The post prior to this highlighted research by our teams that supported the claims of Google and Yahoo within the narrow confines of their arrangement as announced.
It appears necessary to clarify that this does not represent support for the deal. It remains my firm view that regulation of some kind is required to constrain the activities of any de facto monopoly regardless of how that monopoly was created, regardless of the pricing mechanism of the market and regardless of the prior citizenship record of the monopolist. As part of this my belief is that it would be appropriate for this deal to be blocked or constrained in order to increase the chance of competition being preserved.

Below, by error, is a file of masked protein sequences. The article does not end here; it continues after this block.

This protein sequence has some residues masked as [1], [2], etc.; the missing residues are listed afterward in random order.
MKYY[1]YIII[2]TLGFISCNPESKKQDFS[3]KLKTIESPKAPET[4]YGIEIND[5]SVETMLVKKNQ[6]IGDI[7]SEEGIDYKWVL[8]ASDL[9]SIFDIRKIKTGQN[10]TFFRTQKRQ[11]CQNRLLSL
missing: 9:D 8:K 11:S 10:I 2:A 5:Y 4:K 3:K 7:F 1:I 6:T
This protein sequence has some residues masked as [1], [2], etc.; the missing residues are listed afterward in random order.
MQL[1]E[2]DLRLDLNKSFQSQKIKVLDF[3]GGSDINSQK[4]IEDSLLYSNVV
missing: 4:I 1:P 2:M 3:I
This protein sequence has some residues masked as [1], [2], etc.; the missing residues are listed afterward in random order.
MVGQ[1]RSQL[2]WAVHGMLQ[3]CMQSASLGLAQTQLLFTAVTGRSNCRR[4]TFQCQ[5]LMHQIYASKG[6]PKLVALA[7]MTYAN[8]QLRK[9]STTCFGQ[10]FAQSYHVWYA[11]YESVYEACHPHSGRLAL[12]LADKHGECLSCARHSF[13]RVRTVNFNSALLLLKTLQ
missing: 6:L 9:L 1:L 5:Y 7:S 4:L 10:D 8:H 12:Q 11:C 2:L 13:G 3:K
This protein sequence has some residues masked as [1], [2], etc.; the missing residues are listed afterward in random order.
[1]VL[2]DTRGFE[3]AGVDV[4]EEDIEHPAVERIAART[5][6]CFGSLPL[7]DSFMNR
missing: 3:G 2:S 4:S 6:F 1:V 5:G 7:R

The barriers to entry in this market are immense and operate at three levels:
- The capital expenditure required to assemble an infrastructure and systems that can deliver relevant results from across the web in an instant
- The consumer marketing required to create trial and build share in an entenched market
- The trade marketing required to build a pool of advertisers large enough to capture the value of the resulting queries
In here lies the root of the disappointment that the consumer proposition of Yahoo was never combined with the funding and infrastructure of Microsoft to build a second power house in the market that could have created value for consumers and advertisers.